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Tuesday, December 20, 2016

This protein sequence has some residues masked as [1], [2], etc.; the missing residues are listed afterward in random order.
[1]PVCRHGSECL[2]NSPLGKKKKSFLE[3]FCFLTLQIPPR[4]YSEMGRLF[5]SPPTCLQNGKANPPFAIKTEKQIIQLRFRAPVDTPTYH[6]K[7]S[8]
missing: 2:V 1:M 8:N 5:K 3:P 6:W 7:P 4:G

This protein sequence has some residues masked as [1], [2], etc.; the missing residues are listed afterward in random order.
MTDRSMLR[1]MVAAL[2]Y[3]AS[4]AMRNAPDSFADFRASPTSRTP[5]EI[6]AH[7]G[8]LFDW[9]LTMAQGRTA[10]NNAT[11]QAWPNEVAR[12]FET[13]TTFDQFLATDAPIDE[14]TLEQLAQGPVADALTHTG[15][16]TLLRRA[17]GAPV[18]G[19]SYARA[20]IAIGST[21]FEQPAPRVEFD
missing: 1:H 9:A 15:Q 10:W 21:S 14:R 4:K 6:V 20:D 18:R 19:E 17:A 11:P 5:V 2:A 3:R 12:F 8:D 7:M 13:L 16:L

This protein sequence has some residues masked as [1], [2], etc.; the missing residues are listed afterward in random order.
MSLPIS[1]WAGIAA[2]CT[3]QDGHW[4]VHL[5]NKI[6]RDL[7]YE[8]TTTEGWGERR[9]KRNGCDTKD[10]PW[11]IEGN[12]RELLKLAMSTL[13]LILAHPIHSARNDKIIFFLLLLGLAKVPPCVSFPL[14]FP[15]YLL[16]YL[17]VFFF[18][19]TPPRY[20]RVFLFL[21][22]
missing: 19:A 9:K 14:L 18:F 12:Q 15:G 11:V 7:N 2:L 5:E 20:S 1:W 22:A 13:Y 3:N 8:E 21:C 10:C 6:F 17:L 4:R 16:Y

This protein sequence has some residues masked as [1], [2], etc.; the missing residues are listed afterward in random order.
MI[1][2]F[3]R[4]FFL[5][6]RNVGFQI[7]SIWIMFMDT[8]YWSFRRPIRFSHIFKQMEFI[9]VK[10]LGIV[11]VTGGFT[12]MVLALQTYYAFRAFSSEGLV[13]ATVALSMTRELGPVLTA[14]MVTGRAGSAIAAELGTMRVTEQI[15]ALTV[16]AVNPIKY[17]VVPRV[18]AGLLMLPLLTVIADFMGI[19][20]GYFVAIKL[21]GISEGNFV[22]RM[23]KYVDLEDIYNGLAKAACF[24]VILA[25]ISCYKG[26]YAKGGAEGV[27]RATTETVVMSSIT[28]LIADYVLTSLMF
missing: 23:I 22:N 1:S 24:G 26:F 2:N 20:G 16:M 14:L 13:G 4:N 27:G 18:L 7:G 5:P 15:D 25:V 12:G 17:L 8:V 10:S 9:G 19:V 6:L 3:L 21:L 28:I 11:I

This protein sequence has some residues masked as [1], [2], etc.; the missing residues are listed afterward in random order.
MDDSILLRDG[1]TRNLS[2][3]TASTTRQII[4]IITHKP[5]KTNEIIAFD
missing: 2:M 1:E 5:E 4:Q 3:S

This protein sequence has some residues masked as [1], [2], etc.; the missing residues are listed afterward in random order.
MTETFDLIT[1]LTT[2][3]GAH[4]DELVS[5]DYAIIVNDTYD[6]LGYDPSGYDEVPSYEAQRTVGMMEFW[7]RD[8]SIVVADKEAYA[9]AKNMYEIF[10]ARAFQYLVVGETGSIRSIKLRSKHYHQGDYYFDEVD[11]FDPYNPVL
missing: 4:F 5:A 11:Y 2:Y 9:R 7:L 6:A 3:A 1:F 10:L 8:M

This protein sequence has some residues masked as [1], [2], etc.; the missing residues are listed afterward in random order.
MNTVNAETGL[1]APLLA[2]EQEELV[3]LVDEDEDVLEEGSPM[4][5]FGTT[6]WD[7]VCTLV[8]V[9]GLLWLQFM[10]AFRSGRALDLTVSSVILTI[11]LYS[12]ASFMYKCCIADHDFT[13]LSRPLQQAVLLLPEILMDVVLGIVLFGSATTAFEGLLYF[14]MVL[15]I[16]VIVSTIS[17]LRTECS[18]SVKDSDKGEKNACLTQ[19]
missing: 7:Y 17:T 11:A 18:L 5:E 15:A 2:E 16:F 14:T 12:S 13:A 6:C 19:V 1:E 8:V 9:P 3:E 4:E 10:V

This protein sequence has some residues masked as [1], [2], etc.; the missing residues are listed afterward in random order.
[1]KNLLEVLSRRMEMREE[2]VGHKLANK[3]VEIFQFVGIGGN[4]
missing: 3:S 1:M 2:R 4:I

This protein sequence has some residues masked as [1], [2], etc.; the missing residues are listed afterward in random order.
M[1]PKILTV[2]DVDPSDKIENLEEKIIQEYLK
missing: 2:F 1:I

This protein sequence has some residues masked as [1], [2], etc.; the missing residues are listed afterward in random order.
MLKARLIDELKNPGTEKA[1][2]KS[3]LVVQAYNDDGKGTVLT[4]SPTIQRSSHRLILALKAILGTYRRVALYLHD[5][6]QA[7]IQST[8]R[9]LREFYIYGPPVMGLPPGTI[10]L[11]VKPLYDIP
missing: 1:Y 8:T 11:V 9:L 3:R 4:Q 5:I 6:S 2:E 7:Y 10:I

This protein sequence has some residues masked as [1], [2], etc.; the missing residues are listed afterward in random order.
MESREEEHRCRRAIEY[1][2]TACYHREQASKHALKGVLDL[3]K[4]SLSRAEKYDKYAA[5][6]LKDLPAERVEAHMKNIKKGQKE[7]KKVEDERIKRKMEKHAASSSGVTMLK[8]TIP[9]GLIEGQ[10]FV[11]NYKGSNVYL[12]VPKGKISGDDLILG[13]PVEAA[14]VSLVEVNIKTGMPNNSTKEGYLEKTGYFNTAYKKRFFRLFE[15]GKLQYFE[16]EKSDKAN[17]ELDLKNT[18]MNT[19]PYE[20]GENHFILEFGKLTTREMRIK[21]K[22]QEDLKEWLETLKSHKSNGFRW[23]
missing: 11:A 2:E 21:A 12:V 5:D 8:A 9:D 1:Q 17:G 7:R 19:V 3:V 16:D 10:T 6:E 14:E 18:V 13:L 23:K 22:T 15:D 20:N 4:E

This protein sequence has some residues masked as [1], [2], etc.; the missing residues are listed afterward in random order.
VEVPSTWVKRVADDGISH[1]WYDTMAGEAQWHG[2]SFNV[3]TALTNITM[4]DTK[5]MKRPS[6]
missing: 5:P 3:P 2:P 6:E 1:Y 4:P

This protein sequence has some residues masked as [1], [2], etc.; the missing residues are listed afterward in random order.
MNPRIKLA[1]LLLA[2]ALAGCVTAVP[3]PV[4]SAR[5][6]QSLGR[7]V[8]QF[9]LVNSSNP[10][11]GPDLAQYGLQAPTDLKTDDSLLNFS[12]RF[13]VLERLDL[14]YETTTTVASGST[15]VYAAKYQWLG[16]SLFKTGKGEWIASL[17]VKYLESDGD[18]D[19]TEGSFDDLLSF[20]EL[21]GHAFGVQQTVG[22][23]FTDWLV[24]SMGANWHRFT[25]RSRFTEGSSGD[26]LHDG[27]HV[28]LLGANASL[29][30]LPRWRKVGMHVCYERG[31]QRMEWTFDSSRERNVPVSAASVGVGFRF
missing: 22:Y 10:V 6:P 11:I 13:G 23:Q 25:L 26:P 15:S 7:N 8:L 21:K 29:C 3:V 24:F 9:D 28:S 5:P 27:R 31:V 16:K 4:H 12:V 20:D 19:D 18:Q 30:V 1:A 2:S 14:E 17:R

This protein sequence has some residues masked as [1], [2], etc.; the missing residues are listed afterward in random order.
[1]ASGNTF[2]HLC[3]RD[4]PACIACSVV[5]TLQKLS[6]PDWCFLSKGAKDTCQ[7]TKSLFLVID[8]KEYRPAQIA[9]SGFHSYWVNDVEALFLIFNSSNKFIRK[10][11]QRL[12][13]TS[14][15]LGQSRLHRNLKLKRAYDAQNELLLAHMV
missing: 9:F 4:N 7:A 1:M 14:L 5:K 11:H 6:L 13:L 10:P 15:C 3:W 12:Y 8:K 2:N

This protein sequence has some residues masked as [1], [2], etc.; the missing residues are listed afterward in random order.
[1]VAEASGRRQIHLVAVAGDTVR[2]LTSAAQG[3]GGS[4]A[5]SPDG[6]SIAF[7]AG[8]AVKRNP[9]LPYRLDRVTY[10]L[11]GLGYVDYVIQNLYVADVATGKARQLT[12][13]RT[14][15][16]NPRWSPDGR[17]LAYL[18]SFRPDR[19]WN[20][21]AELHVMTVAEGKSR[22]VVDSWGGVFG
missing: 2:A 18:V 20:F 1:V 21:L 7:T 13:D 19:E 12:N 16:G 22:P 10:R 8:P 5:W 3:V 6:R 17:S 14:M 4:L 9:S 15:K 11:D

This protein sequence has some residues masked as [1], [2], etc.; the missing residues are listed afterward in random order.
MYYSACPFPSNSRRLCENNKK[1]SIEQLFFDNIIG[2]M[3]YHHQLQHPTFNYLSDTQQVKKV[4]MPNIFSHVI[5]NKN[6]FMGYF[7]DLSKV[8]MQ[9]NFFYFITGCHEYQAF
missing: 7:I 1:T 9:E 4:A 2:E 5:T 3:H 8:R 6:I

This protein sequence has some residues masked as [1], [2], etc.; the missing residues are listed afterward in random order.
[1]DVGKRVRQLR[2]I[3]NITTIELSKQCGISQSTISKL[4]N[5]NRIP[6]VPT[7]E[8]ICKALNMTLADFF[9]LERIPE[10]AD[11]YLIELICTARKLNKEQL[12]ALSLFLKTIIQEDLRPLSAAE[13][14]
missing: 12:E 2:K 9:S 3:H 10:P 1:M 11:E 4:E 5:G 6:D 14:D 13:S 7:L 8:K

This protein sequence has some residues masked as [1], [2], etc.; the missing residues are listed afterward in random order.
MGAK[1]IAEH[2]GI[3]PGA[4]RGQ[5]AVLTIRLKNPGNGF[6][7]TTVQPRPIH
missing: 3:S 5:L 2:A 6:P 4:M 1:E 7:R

In a bid to look into soil without using destructive methods , the U.S. Department of Energy’s Advanced Research Projects Agency-Energy (ARPA-E) has awarded $4.6 million to Lawrence Berkeley National Laboratory (Berkeley Lab) for two innovative projects to address this gap, giving farmers important information to increase crop yields while also promoting the storage of carbon in soil. One project aims to use electrical current to image the root system, which will accelerate the breeding of crops with roots that are tailored to specific conditions such as drought. The other project will develop a new imaging technique based on neutron scattering to measure the distribution of carbon and other elements in the soil. Berkeley Lab received these competitive awards from ARPA-E’s Rhizosphere Observations Optimizing Terrestrial Sequestration (ROOTS) program, which seeks to develop crops that take carbon out of the atmosphere and store it in soil—enabling a 50 percent increase in carbon deposition depth and accumulation while also reducing nitrous oxide emissions by 50 percent and increasing water productivity by 25 percent. Soil carbon deficits are a global phenomenon resulting from many decades of industrial agriculture. Soils have the capacity to store significant quantities of carbon, reducing atmospheric carbon dioxide concentrations while also enhancing soil fertility and water retention.continue